DHHS, NIH News  
National Institute of Diabetes and
Digestive and Kidney Diseases (NIDDK)

Monday, May 12, 2003

Janice Lea, M.D., (404) 727-2521
Christopher Starr, (770) 452-1539
Elizabeth Webster, (770) 395-7347

Coalition To Promote Kidney Disease Prevention Among African Americans
Atlanta Health and Community Organizations Partner To Hold Kick-off Event at Grady Memorial Hospital

The newly formed Atlanta Coalition of the National Kidney Disease Education Program (NKDEP) will officially launch its “You Have the Power To Prevent Kidney Disease” education campaign with a kick-off event on Wednesday, May 14, 2003, at Grady Memorial Hospital. The event will feature an information session conducted by medical professionals, kidney disease and dialysis patients, and representatives from the 28 organizations that make up the NKDEP Atlanta Coalition. The event will take place from 10:00 a.m. to 2:00 p.m. in the Clinic Atrium, Grady Memorial Hospital at 80 Jesse Hill Jr. Drive in Atlanta.

The Atlanta NKDEP is aimed at increasing awareness of kidney disease and promoting early testing for those at risk, especially African Americans who are disproportionately affected by kidney disease. According to national statistics, while African Americans make up 12 percent of the U.S. population, they account for about 30 percent of people with kidney failure. Approximately 20 million Americans have kidney disease and 400,000 people have kidney failure requiring dialysis or a kidney transplant to stay alive. That figure is expected to double in the next 10 years.

The Atlanta Coalition is co-chaired by Janice Lea, M.D., Assistant Professor of Medicine at Emory University, and Christopher Starr, Chief Executive Officer of the National Kidney Foundation (NKF) of Georgia. It is sponsored by NKDEP, an initiative of the National Institute of Diabetes and Digestive and Kidney Diseases, part of the National Institutes of Health, U.S. Department of Health and Human Services. Atlanta is one of four pilot sites for the National Kidney Disease Education Program scheduled to launch nationally in the fall of 2004. The other pilot sites are Baltimore, MD, Cleveland, OH, and Jackson, MS.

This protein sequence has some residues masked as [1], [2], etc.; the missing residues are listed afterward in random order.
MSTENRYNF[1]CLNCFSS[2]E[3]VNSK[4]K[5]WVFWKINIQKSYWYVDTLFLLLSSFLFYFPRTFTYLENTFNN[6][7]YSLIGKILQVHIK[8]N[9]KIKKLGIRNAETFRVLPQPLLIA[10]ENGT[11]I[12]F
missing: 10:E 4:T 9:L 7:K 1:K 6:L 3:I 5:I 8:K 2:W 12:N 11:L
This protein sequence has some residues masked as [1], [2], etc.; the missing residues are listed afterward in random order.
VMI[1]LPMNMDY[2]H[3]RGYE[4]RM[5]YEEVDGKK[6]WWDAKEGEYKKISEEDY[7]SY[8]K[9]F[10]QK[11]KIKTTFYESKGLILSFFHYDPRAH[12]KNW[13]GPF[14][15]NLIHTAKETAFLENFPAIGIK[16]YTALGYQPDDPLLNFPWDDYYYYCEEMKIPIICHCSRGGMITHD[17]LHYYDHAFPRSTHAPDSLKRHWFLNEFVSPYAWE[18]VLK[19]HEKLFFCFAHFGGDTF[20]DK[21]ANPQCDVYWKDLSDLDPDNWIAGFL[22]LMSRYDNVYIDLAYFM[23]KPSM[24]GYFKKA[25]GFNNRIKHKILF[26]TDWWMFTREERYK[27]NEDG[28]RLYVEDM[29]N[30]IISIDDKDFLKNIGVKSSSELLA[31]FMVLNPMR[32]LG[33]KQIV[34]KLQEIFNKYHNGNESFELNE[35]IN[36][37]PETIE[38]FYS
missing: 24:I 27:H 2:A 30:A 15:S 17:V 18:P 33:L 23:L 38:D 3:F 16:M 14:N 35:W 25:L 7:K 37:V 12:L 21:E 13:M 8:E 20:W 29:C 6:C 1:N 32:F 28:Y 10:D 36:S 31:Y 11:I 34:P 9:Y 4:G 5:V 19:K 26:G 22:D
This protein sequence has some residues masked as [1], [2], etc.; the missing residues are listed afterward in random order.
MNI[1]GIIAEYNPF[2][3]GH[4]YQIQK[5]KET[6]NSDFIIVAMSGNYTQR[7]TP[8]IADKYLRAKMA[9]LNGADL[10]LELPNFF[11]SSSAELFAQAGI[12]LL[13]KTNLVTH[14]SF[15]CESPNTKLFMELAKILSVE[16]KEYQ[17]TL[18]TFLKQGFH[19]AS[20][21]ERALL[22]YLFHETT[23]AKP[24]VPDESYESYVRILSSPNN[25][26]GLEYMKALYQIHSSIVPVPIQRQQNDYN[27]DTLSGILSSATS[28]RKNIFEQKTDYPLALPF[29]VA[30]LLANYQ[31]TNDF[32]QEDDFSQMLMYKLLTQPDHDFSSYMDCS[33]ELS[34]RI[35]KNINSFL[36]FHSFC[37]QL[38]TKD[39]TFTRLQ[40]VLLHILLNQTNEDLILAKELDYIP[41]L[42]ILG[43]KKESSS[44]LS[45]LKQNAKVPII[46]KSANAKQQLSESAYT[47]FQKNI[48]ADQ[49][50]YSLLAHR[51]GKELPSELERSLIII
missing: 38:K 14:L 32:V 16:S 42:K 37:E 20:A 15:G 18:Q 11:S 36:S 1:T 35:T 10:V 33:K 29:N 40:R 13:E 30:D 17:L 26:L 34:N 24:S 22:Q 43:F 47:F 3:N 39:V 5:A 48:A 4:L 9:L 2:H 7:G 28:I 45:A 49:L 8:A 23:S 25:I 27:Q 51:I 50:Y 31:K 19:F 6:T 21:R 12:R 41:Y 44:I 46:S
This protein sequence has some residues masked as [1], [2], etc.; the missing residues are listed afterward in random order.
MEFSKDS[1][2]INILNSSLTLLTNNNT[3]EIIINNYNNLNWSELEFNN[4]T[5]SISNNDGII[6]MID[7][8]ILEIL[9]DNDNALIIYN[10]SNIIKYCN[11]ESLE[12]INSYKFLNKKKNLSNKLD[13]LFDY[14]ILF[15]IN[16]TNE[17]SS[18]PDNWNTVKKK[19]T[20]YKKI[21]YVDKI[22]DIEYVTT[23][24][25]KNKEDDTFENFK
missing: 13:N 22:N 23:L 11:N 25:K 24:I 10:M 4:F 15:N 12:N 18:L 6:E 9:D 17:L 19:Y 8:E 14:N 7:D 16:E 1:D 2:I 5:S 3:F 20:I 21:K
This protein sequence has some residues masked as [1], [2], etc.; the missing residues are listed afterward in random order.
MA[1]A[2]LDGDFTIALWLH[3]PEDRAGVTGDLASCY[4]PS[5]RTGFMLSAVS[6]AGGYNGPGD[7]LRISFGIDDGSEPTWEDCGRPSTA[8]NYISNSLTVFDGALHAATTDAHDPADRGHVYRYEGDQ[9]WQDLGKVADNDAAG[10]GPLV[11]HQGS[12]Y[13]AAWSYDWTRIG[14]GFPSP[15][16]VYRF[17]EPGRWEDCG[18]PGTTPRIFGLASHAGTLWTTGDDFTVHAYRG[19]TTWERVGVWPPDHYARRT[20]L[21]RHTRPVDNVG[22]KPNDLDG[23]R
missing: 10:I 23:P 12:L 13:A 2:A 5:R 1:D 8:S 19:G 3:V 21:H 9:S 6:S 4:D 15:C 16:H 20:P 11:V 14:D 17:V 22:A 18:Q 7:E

“The number one goal of our coalition is to make African Americans, who are disproportionately represented among those with kidney disease, aware of the risks of kidney disease, to encourage them to talk to their physicians about kidney disease, and to get tested if they are at risk,” explains Dr. Lea.

Co-chair Chris Starr points out that African Americans have four times the risk for kidney failure as the overall U.S. population. In addition, African Americans in Atlanta are at even higher risk, according to the U.S. Renal Data System. “Because people in Atlanta have a 40 percent higher rate of kidney failure than the rest of the nation, it is vital that we in the health community join together to reach out to Atlanta African Americans through a public health education program such as this one,” Starr says.

He added, “The importance of this initiative is underscored by the fact that 28 different organizations have come together in support of a health information program that can truly benefit Atlanta’s African American community.”

The “You Have the Power To Prevent Kidney Disease” campaign stresses that:

  • Early detection is important. If you have diabetes, hypertension or a family history of kidney failure, you are at risk. Talk to your doctor about having your kidneys checked.
  • Effective treatment can prevent and slow kidney damage.
  • Left undiagnosed and untreated, kidney disease can lead to kidney failure.

Diabetes and hypertension are directly linked to kidney disease. In Atlanta more than 70 percent of African Americans with kidney failure also have diabetes or hypertension, according to the U.S. Renal Data System. People who have any risk factor for kidney disease should be tested.

“Kidney failure is a significant public health problem. But if kidney disease is found early it can be effectively treated. That’s why it is so important for people who are at risk to be tested,” says Thomas Hostetter, M.D., national Director of NKDEP. “The Atlanta coalition is working hard to get this message to African Americans and their health care providers.”

In addition to the May 14 event, which includes a health screening and the distribution of kidney disease prevention materials, the Atlanta NKDEP Coalition will conduct several activities in conjunction with its member organizations. The coalition also will be participating in joint awareness programs with the Grady, Emory, and Crawford Long Hospitals. The Coalition is also trying to ensure that health professionals get the message by encouraging nephrologists to provide current information from NKDEP to primary care and family physicians in the Atlanta area and through medical grand rounds being planned at Emory, Grady, Crawford Long, Piedmont, and Georgia Baptist Hospitals.

While the Coalition is focusing on the African-American community because of the high incidence of kidney disease among this group, it is open to all and welcomes the involvement and support of the people of Atlanta.

For more information or to learn how to join the NKDEP Atlanta Coalition, call Janice Lea at 404-727-2521, Christopher Starr at 770-452-1539, or Elizabeth Webster at 770-395-7347, or visit the national NKDEP website at www.nkdep.nih.gov.

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